Robert C. Priddy

Writings on diverse themes from philosophy, psychology to literature and criticism

  • Robert Priddy

    In this blog I post information and critical views concerning ideologies, belief systems and related scientific materials etc. I am a retired philosophy lecturer and researcher, born 1936.

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Strict Nuns get IT help with their prayers?

Posted by robertpriddy on August 12, 2010

Gareth Mitchell of the BBC World Service programme Digital Planet (10/08/2010) presented one of the most hilariously ridiculous reports that I have heard. It was about a community of nuns – the aptly named ‘Poor Clares nuns of St. Joseph’s in York – which have had a digital dot matrix display designed and made for them (in the shape of a chalice or a candlestick candle with a text display on top) that gives a news feed of global events and updates of the emotions and feelings of bloggers around the world. For the last 18 months the Poor Clare’s nuns have been using this internet portal to help “guide their prayers”. They have taken vows of chastity, poverty and enclosure, but they reportedly “intercede in the world” through prayer. Bill Gaver from Goldsmiths, London, which made the unobtrusive device suitable to the “meditative environment” explained how these nuns have taken vows of social isolation which Goldsmiths tried their utmost to respect. However, the nuns needed up-dated information on who and what to pray for, hence the digital device which is prominently displayed in their prayer hall.

The screen displays results from keywords like ‘feel’, hoping that the nuns will learn what people in the real world are feeling. Some of the results were evidently not so illumining, like ‘I feel good’ (doubtless also less expected postings like ‘I feel like a few beers’ or ‘Why the devil do I feel like a good ****?” and so on). In short the presenter and Bill Gaver made complete asses of themselves in expounding the great benefits that can be expected from this innovation in glowing terms as subtly non-invasive of their privacy and not least their self-condemned total isolation from the world. Unfortunately, though, the publicity about it had led to journalists knocking at the monastery doors… and the nuns had – surprisingly (?) also let some in to take photographs!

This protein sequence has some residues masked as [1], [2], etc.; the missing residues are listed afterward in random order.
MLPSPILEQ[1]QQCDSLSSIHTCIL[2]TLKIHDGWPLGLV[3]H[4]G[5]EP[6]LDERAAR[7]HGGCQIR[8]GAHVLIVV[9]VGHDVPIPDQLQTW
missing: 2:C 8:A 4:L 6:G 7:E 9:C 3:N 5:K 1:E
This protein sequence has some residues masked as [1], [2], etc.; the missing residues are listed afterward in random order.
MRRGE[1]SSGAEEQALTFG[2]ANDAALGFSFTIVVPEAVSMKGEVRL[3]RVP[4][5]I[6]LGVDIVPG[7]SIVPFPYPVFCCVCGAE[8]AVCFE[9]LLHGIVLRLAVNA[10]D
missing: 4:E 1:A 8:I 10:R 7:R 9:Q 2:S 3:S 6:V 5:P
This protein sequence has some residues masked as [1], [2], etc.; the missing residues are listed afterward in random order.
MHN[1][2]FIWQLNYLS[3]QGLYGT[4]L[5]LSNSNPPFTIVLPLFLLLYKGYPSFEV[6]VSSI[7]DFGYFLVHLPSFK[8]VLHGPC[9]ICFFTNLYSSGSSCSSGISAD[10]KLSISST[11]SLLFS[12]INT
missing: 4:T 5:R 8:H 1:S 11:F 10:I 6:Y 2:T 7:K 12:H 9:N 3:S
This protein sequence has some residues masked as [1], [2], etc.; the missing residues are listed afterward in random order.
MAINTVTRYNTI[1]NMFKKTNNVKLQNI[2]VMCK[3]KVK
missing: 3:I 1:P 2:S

The “unobtrusive but effective” innovation, of which the designer said he was very proud, was said to help the nuns not to just impose their own views in sending their prayers to the ‘higher plane, as it were’, the one which is really effective! He claimed “they are changing the way God looks at people who are unhappy”. So are they instructing God too, as being out of touch with things?

Why bother with the Internet. Why not just pray to God to do the right thing whoever, wherever, whatever? Can’t he (she, or it) manage to figure the message? Oddly, the presenter reported that the nuns had already got themselves a computer so as to get on-line (in addition to their traditional use of the radio).  This incredible satire was amusing, if nothing more. Why can’t the nuns pray for the victims of Pakistan’s floods, China’s mudslides, Russia’s drought and have done with it all so effectively?


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